COVID-19 Updates 04/08/2020
Happy Passover. We hope you are able to find a virtual way to celebrate with your family and loved ones!
- A dozen advocacy groups are calling on Congress to provide more than $200 billion in additional stimulus funding for education, a sharp increase from the $31 billion provided in the last rescue bill signed into law.
- The American Federation of Teachers wrote in a letter to congressional lawmakers that $175 Billion is needed for K12 education at the state level. In addition, Congress should also provide $13 billion for the Individuals with Disabilities Education Act and $12 billion for Title I to help low-income schools address.
- Lastly, AFT said that federal infrastructure funding must include “explicit support for schools.”
- Today, Democrats released their own set of demands for an interim COVID-19 package. Republicans are trying to quickly push through $250 billion in additional funds for small businesses later this week
- Pelosi and Schumer said Wednesday they would agree to the GOP request but only if certain conditions are met. These conditions include half of the $250 billion in new funding for small businesses to flow through “community-based” banks that serve women, veteran, and minority-owned businesses. In addition to that extra funding, they want $150 billion for state and local governments, $100 billion for hospitals and a 15 percent hike to the maximum SNAP benefit.
- Schumer and Pelosi said the deal this week is just to provide temporary relief and they still plan to pursue a much larger legislative package in the coming weeks, as the virus continues to disrupt nearly every aspect of American life.
- Treasury Secretary Steven Mnuchin said Wednesday his department and the Federal Reserve hope to provide more details this week on an emergency lending facility directed toward medium-sized businesses, which have not yet benefited from the $2 trillion economic rescue package signed into law last month.
- He said the facility would be aimed at businesses with more than 500 employees that don’t have access to the Fed’s corporate credit facilities, which will buy debt issued by large companies.
- About 1 in 3 people (or 33%) who become sick enough to require hospitalization from COVID-19 were African American, according to data from the CDC. This is striking because African Americans are only 13% of the U.S. population.
- The number shed light on the long-standing racial disparities in health care in the U.S.
- During a White House Press briefing, Dr. Fauci said that African Americans do not seem more likely to be infected by coronavirus. However, due to other underlying medical conditions such as asthma and hypertension, may make it more likely that African Americans are admitted to the ICU or die. “We really do need to address the health disparities that exist in the U.S.”, Fauci said.
A Closer Look at the Emergency Health Funding focused on hospital relief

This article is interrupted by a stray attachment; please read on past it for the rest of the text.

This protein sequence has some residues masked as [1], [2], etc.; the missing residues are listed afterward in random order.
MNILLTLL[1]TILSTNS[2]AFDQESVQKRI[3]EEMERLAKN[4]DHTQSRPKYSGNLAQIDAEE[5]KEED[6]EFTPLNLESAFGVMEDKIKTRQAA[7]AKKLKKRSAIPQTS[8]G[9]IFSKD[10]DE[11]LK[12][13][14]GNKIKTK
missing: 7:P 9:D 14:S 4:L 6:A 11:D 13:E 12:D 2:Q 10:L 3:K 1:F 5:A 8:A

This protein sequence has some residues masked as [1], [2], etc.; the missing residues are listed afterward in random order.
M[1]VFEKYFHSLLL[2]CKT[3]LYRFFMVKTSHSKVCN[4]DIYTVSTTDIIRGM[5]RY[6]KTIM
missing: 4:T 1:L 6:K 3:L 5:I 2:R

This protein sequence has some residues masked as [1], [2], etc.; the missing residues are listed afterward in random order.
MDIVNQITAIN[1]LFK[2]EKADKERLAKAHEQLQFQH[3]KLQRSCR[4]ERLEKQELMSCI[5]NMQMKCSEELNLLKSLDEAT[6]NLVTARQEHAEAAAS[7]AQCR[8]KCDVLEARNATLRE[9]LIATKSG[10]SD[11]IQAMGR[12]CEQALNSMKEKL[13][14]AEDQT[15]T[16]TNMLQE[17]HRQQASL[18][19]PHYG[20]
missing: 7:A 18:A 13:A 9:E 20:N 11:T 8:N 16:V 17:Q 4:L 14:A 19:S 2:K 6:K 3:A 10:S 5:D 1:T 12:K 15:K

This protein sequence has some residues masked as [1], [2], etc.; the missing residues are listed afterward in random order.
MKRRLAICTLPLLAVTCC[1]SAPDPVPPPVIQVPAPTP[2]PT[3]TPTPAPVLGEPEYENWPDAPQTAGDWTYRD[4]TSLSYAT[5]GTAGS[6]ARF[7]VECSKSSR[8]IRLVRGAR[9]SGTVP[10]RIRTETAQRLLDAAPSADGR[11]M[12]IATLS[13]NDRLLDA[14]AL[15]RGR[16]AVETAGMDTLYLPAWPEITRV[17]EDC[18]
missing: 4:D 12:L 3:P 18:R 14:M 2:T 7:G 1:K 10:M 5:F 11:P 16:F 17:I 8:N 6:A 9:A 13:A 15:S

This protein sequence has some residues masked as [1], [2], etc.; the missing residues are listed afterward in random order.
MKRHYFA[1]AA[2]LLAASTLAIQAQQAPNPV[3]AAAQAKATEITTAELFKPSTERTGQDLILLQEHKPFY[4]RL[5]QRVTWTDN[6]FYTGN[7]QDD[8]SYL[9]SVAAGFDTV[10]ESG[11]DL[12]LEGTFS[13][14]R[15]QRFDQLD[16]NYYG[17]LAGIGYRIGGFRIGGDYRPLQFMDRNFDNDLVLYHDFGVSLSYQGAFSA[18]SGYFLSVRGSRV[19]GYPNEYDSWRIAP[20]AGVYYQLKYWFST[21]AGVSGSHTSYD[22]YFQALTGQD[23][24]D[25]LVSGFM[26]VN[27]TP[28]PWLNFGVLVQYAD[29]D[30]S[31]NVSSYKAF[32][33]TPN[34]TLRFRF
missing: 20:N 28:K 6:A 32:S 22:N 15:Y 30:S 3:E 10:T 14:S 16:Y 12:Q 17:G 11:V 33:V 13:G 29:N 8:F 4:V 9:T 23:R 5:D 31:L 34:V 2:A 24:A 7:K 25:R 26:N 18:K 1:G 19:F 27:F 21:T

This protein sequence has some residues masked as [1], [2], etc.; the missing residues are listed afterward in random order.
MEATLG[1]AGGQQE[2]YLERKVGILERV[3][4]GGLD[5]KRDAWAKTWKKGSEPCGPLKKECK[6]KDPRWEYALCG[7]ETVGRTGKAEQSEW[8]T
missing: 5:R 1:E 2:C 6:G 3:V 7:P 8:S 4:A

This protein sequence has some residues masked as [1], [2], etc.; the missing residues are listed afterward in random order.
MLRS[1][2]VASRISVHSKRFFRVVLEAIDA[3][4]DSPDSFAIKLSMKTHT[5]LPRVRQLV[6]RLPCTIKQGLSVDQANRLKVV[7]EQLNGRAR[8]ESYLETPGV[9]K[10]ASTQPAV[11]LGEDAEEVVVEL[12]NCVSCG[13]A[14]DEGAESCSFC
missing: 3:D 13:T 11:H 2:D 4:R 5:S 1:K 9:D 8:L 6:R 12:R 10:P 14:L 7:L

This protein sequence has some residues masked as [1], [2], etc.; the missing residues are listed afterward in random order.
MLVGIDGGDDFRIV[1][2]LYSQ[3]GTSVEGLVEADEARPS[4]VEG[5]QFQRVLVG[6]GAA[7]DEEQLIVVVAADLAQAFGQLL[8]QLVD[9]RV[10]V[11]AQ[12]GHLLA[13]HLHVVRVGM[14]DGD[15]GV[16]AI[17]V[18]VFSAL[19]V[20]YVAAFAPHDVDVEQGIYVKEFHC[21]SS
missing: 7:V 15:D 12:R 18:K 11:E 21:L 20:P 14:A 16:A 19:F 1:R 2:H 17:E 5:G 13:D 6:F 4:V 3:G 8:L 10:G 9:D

COVID-19 Update: 16,239 cases in all 67 counties and 310 known deaths.
- Today the Independent Fiscal Office released a report saying that the coronavirus outbreak could cost Pennsylvania $2.7 billion in lost tax revenue over the next 15 months. This estimate assumes that businesses can reopen by April 27th. If businesses have to remain closed for another six weeks, the state could lose up to $3.7 billion.
- Matthew Knittel, director of the fiscal office said that “Taxpayers should be prepared for a significant reduction in state resources. What we’re seeing, there’s just no precedent for it.”
- These numbers do not take into account the $50 billion in federal funds that will be coming to PA.
- The office also found that unemployment claims could cost the state between $4.5 billion and $6 billion by the end of the next fiscal year.
- The state Department of Revenue, which produces the official revenue estimates on which the budget is based, has not released any numbers on the fiscal impact of the coronavirus outbreak.
- Gov. Wolf has asked the legislature to consider a limited plan to release no more than 450 of the state’s 45,000 justice-involved individuals.
- The legislation was drafted by the Department of Corrections and was revised by the Republican leadership. Those selected would be sent to a transitional facility or placed under home confinement.
- Gov. Wolf also has the executive power to release justice-involved individuals.
COVID-19 Update: 4,777 confirmed cases and 78 deaths from COVID-19.
- The fund currently has $12 million in pledges and gifts. Grants will be made weekly to community-based organizations that support residents in three primary capacities: food and basic needs, protection of vulnerable groups, and medical care and information.
- City Health Commissioner Thomas Farley pushed back against an assertion by the White House that Philadelphia could become a virus hot spot. He said that maybe the White House was using older data for their models.
- Gov. Wolf appeared to embrace the White House’s concerns saying that “While it’s not good news that Philadelphia and the Southeastern part of the state are seen as a hotspot, it is going to be helpful in getting more resources.”
- Wolf said he learned in a phone call from Vice President Mike Pence, that “the federal government is actually bumping Pennsylvania up in terms of priority for getting this scarce personal protective equipment.”
- A University of Washington Institute for Health Metrics and Evaluation model anticipates that PA peak demand for hospital resources will happen on April 13th. On that day, the model predicted, patients would need 2,180 hospital beds and 418 intensive care unit beds.
- Philadelphia Police Commissioner Danielle Outlaw made an announcement this morning requiring all of its 6,500 members to wear cloth masks.
- Officers have been instructed to place masks on the faces of city residents whom they arrest.